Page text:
Noise propagation through unsymmetric covariance. (a) Simulated (noisy) input spectrum with . (b) Covariance spectrum , where has the same signal peak as and the same noise level. (c) The variance calculated using Eq. (10) at each point of the covariance spectrum. (d) matrix calculated according to Eq. (11). (e) same as (d) after setting all elements to zero with a S∕N ratio less than (4.85), the score belonging to the critical value for which Dunn–Sidak correction yields a spectrum-wide . (f) The covariance spectrum produced by thresholding by setting all elements of and less than to zero prior to covariance. In (a), (b), (d), (e), and (f) the cross peak is truncated to highlight noise features: the actual peak heights are 44, 2112, 33, 33, and 2101, respectively.

Covariance of simulated spectra (as described in text) subjected to maxima ratio scaling (mrs). The peak is truncated and has an actual height of 2059.

Covariance of simulated spectra (as described in text) subjected to maxima ratio scaling (mrs). The peak is truncated and has an actual height of 2059.

Noise propagation through unsymmetric covariance. (a) Simulated input spectrum A as in Fig. 2 with . (b) Covariance spectrum , where has the same signal peak as and the same noise level. (c) matrix calculated according to Eq. (11). (d) same as (c) after setting all elements to zero with a S∕N ratio less than (4.85), cf. Fig. 2. (e) The covariance spectrum produced by thresholding by setting all elements of and less than to zero prior to covariance. (f) Covariance of simulated spectra subjected to maxima ratio scaling (mrs). In each panel, the cross peak is truncated to highlight noise features: the actual peak heights are 48, 2387, 5, 5, 2170, and 2246, respectively.

Noise propagation through unsymmetric covariance. (a) Simulated input spectrum A as in Fig. 2 with . (b) Covariance spectrum , where has the same signal peak as and the same noise level. (c) matrix calculated according to Eq. (11). (d) same as (c) after setting all elements to zero with a S∕N ratio less than (4.85), cf. Fig. 2. (e) The covariance spectrum produced by thresholding by setting all elements of and less than to zero prior to covariance. (f) Covariance of simulated spectra subjected to maxima ratio scaling (mrs). In each panel, the cross peak is truncated to highlight noise features: the actual peak heights are 48, 2387, 5, 5, 2170, and 2246, respectively.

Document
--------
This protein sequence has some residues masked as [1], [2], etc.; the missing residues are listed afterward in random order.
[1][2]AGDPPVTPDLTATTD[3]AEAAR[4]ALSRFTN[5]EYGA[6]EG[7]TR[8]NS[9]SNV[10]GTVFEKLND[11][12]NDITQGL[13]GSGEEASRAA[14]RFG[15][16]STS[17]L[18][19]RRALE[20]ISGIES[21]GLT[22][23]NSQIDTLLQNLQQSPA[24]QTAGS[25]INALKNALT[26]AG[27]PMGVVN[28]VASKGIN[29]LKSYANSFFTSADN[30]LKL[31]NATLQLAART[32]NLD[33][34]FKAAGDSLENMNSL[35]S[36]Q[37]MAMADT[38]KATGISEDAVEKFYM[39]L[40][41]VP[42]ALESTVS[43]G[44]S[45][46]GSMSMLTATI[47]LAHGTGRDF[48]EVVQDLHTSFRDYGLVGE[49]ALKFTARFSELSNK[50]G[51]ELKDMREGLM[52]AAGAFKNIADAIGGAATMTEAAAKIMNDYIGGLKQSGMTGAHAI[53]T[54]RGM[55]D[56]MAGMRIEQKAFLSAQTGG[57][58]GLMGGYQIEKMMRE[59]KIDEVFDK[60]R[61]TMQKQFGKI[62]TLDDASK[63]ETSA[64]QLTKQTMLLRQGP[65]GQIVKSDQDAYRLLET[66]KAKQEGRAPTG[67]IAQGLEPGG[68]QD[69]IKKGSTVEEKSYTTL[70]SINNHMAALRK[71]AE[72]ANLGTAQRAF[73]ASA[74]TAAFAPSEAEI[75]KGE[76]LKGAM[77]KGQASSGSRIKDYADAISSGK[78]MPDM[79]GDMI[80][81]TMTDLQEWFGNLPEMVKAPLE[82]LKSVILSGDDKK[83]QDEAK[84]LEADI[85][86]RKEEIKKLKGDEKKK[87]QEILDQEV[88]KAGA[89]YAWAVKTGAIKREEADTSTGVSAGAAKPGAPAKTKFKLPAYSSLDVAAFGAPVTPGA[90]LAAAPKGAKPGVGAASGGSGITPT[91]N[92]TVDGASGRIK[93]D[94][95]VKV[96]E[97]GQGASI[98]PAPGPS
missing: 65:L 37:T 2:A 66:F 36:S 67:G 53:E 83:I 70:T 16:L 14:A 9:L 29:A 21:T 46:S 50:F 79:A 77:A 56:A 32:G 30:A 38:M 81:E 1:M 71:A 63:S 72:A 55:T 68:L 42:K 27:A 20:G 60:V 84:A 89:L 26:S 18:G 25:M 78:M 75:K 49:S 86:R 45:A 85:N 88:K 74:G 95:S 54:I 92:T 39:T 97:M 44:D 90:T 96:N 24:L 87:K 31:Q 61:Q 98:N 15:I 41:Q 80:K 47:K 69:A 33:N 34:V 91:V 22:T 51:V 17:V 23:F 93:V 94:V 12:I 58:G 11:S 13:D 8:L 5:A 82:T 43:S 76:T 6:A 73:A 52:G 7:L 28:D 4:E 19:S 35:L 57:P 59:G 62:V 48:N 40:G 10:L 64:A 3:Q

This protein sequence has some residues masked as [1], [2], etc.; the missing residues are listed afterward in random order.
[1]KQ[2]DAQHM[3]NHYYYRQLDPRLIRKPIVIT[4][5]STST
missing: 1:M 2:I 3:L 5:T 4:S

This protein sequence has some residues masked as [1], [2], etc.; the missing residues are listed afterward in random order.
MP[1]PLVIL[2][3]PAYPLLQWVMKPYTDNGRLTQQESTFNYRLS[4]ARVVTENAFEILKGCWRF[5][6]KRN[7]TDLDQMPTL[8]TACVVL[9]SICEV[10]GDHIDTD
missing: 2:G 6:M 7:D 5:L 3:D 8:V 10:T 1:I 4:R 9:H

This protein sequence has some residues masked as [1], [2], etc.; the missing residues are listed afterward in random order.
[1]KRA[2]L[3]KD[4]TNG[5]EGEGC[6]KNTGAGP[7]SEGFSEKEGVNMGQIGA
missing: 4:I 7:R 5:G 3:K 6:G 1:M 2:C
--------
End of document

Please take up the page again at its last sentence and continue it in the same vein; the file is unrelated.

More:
Selected spectral region taken from an experimental unsymmetric HSQC-HMBC covariance spectrum of metabolite mixture using different processing schemes. (a) Covariance spectrum computed according to Eq. (1). (b) The variance calculated, by Eq. (10) at each point in the covariance spectrum. (c) matrix calculated according to Eq. (11). (d) as (c), after setting all elements to zero having a S∕N ratio less than (5.85), the score belonging to the critical value for which Dunn–Sidak correction yields a spectrum-wide . (e) Spectrum computed using thresholding at applied to the input HMBC and HSQC spectra. (f) Spectrum computed using maxima ratio scaling according to Eqs. (13) and (14). In (a), (c), (d), (e), and (f), the cross peak (corresponding to peak 2 in text and tables) has been clipped: the maximum amplitude of this peak is 263 [(a) and (e)], 294 [(c) and (d)], and 144 (f).

Selected spectral region taken from an experimental unsymmetric HSQC-HMBC covariance spectrum of metabolite mixture using different processing schemes. (a) Covariance spectrum computed according to Eq. (1). (b) The variance calculated, by Eq. (10) at each point in the covariance spectrum. (c) matrix calculated according to Eq. (11). (d) as (c), after setting all elements to zero having a S∕N ratio less than (5.85), the score belonging to the critical value for which Dunn–Sidak correction yields a spectrum-wide . (e) Spectrum computed using thresholding at applied to the input HMBC and HSQC spectra. (f) Spectrum computed using maxima ratio scaling according to Eqs. (13) and (14). In (a), (c), (d), (e), and (f), the cross peak (corresponding to peak 2 in text and tables) has been clipped: the maximum amplitude of this peak is 263 [(a) and (e)], 294 [(c) and (d)], and 144 (f).

## Tables

Variance of noise intensities in a simple unsymmetric covariance spectrum: simulation vs theory.

Variance of noise intensities in a simple unsymmetric covariance spectrum: simulation vs theory.

Variances of column∕row noise and peak intensity for two covariance peaks.

Variances of column∕row noise and peak intensity for two covariance peaks.

Expected signal-to-noise ratios for two covariance peaks.

Expected signal-to-noise ratios for two covariance peaks.